Once you’ve got each character’s thread, look at how they cross and interact. You may find some plot peaks and valleys this way.

By timeline

Take the space of time your story covers and place events on it. The most logical approach is to tell the story in the order it happened, within reason. You wouldn’t interrupt a scene to throw in what was happening at the same time somewhere else unless it were essential to tie the two events together immediately. You may want to interlace chapters that deal with different segments in order to preserve the forward momentum of the plot.

If you aren’t telling your story in the order it happened, why not? Memories and flashbacks happen within the mind. Whose mind are you connecting it to? It could be a specific character or the reader, as if they had found a historical resource to draw from.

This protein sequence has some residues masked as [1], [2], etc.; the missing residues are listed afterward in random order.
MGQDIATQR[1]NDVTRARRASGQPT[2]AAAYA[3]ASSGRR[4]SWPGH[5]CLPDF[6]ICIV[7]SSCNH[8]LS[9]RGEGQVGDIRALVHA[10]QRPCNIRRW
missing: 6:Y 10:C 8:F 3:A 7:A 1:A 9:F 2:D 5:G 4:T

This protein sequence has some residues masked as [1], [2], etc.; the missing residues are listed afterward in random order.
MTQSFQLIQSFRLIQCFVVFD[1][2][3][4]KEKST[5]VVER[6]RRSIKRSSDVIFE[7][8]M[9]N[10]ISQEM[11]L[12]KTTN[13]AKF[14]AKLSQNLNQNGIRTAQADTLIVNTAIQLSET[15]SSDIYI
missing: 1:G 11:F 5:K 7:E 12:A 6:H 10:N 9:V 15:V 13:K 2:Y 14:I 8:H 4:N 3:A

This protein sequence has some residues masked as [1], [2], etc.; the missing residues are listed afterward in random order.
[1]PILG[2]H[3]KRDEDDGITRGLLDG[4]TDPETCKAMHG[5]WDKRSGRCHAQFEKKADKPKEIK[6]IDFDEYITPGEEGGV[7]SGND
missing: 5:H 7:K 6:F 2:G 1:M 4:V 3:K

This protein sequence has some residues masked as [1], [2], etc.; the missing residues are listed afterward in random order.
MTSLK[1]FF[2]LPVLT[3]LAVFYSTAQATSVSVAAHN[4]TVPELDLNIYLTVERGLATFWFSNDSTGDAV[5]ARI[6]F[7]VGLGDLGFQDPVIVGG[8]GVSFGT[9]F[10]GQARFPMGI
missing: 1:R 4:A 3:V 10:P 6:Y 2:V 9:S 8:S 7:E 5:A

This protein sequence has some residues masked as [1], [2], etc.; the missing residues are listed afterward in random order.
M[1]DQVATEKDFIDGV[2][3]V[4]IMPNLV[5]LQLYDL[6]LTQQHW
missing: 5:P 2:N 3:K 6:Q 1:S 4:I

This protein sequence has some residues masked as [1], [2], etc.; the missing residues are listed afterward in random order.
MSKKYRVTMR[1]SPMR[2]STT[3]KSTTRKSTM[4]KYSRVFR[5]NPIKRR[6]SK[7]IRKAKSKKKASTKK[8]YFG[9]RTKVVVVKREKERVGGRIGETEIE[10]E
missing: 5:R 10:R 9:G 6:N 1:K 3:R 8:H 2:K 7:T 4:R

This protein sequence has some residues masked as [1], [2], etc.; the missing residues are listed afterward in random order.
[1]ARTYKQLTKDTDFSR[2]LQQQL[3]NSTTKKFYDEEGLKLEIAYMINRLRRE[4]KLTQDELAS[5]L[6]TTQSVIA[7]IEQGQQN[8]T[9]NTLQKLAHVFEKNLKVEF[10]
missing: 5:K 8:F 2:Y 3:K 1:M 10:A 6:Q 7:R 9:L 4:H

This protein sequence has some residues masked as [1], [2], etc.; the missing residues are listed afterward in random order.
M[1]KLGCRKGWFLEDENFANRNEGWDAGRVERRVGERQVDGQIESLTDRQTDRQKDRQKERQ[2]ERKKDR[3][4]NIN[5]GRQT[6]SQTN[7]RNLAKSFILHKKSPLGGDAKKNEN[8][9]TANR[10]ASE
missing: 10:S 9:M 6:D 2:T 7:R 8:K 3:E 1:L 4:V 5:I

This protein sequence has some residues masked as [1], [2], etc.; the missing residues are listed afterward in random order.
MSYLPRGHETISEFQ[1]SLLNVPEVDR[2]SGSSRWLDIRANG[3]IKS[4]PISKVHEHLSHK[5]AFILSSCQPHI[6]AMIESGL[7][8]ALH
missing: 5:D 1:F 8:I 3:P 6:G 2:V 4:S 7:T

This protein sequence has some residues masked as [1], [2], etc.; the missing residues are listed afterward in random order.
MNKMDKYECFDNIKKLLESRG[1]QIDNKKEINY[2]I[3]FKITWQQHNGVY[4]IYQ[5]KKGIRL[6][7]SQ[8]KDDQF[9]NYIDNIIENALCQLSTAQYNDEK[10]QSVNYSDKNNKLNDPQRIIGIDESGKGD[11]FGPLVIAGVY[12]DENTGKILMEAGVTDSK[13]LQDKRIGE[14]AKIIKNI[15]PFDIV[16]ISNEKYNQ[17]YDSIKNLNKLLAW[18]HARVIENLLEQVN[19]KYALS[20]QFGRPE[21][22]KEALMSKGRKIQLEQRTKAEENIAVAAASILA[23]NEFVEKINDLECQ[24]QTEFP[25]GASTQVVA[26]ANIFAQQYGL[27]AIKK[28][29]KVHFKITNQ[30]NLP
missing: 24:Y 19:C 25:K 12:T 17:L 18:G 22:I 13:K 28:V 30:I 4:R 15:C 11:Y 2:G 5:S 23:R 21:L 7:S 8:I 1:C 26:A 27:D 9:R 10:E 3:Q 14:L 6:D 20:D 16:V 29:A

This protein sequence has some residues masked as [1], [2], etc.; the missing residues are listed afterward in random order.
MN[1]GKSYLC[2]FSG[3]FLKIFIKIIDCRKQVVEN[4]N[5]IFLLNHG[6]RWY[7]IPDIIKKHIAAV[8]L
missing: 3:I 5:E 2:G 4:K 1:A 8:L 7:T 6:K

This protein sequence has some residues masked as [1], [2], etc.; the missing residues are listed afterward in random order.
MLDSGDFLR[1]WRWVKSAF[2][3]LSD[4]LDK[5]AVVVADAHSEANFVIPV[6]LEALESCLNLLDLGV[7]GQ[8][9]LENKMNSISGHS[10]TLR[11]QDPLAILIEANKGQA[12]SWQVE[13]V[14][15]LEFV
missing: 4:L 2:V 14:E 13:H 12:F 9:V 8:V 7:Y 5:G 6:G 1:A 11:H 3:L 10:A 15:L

Ask questions like:

  • Is there a good reason why this isn’t happening in chronological order?
  • Who is linked to this and how will I maintain the continuity of the plot?
  • Would putting this section back into the timeline make more sense or improve the plot?
  • Does this help the reader to know what I (the author) know or does it confuse them?

One of my novels was really suffering until I did this. I laid the scenes out on a timeline and realized how I had been botching it by neglecting the importance of chronology. Reorganizing the flow helped me regain momentum not only in the story progression but in my writing.

By key points